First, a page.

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Not Your Father's UPS

Light Reading
News Analysis
Light Reading
7/17/2000

A Connecticut startup applying fuel cell technology to telecommunications says its product will guarantee prevention of power outages at carrier facilities -- such as the one that hit SouthWestern Bell in Tulsa, Oklahoma, on June 22 (see Tulsa Outage Serves As Warning). And it reportedly can save millions of dollars in utility costs while doing it.

But you may need a parking lot -- and a big bank account -- to put it in.

Sure Power Corp. has glommed together several elements to create a system that it says provides electrical power suitable for carrier networks. It even offers an insurance policy to prospective customers to back up its claims. If its system goes down, the vendor will pay not only for the cost of its product, but the cost of business lost as a result.

Sounds neat, but how real is it? After all, power protection is an area that's notorious for crackpots and exaggerated claims.

"It is unique," says Nicholas Lenssen, director of distributed energy services at Esource Inc., a syndicated research service that covers retail energy developments.

Sure Power's unique approach, he says, is to integrate fuel cell technology, power conditioners, and software to create a system that's more reliable than what most carriers and data centers use today -- namely, uninterruptible power supplies (UPSs) that condition incoming utility power, backed up with diesel generators that kick in if the power grid fails.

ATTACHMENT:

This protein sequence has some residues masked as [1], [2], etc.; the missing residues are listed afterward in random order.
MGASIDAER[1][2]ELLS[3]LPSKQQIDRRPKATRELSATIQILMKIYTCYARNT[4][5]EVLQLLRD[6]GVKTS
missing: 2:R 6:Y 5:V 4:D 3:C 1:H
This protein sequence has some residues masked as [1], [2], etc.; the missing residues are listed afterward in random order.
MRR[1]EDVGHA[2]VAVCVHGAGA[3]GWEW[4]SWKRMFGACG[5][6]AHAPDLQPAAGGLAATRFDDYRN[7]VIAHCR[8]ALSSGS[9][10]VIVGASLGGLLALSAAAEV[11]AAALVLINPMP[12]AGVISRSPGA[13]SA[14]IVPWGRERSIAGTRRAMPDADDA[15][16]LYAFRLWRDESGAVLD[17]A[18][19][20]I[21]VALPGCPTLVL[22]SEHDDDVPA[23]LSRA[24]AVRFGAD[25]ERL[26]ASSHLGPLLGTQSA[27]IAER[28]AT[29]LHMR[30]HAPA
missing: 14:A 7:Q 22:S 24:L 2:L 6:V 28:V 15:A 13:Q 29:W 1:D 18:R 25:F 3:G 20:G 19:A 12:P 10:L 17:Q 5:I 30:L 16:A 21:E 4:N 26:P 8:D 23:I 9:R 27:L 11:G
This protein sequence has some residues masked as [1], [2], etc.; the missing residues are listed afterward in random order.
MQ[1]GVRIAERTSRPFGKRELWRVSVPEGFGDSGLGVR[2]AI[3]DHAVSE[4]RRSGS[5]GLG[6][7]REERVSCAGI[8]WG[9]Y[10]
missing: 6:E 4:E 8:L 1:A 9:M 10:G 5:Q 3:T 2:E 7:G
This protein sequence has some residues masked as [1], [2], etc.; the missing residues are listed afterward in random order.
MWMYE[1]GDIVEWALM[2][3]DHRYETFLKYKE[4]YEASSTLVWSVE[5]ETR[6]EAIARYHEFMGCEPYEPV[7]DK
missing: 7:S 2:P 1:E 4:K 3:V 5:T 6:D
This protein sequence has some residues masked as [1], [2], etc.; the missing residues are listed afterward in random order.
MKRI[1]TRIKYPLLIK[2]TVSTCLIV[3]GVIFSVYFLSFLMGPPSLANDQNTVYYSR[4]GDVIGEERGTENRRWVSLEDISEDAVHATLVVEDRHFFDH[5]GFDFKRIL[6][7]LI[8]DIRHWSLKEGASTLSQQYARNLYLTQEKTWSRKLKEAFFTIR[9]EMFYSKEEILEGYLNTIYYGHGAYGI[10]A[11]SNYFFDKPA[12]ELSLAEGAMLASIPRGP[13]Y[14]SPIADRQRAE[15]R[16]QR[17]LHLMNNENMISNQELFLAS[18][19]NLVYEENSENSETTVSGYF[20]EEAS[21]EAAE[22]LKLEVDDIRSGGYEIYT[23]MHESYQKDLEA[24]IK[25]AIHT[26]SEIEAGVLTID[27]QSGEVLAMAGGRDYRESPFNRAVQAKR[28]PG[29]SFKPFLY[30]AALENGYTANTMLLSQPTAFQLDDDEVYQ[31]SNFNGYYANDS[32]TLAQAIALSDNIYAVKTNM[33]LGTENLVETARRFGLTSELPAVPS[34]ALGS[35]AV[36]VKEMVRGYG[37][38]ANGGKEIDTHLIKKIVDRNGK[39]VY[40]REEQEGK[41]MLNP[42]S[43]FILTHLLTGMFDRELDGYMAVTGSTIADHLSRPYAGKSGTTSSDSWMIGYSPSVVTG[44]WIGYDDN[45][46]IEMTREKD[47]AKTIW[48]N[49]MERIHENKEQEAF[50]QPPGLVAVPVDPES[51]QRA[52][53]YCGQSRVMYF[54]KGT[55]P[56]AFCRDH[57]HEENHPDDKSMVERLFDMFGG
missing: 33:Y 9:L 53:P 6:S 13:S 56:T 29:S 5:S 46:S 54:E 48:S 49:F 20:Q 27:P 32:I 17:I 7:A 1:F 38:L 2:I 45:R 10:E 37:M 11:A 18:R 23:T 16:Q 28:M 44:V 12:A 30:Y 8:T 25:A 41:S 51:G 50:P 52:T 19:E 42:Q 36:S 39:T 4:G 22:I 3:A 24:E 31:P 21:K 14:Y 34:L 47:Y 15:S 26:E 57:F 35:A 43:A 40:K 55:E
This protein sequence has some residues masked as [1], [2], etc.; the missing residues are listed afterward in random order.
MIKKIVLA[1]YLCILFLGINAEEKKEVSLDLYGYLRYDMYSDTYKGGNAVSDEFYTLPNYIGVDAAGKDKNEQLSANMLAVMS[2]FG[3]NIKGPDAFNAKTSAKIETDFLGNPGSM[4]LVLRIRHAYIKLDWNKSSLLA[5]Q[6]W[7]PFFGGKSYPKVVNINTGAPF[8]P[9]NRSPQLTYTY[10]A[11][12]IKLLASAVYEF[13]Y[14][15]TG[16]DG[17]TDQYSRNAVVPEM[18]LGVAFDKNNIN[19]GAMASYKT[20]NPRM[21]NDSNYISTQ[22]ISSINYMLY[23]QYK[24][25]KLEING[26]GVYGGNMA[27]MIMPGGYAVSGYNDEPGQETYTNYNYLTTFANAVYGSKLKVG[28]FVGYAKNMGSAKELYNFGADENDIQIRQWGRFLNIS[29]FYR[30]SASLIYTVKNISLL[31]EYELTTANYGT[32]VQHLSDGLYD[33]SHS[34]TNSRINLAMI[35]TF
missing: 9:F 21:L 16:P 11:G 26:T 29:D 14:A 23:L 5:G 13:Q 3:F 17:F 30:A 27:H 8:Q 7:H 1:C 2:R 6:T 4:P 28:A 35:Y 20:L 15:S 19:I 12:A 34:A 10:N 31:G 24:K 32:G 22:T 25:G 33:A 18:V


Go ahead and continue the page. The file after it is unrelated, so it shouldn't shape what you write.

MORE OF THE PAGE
Sure Power's product is more reliable than this traditional approach to power protection, Lenssen says, because it is on all the time. It actually replaces the utility power carriers use with an on-site power source, comprised of a string of four fuel cells OEM'd from International Fuel Cells -- according to Lenssen the only viable commercial supplier of fuel cells to date.

Fuel cell technology, which combines hydrogen fuel with oxygen to produce electricity, heat and water-- is starting to capture attention, Lenssen says, but only on a limited basis worldwide. He estimates that IFC has sold just 200 units to date -- and none to carriers.

On the downside is the sheer bulk of the Sure Power solution -- which includes at least four 10-foot-by-10-foot-by-18-foot steel encased units, weighing 40,000 pounds apiece. In fact, if you haven't got parking lot space available, installing Sure Power can involve adding a new building to a campus.

Sure Power counters that current UPS-and-diesel setups also take up lots of space, and require messy fuel tanks. "What do you think carriers are doing for power protection today?" demands executive VP and co-founder Art Mannion. "Take a look at that, before you say we're big."

But Sure Power has other drawbacks too. It costs a lot: A base unit is about $800,000, according to a spokesperson at IFU. (Four base IFU units are used in the Sure Power system.)

Sure Power wouldn't disclose pricing. Mannion claims his product is priced slightly above the capital outlay of adding UPS and diesel backup to the network. He says the product saves money in the long run.

Whether that value will sell is still a question. "Sure Power has adopted a model of selling uptime, not power protection. It will be interesting to see if they succeed," Lenssen says.

-- by Mary Jander, senior editor, Light Reading http://www.lightreading.com

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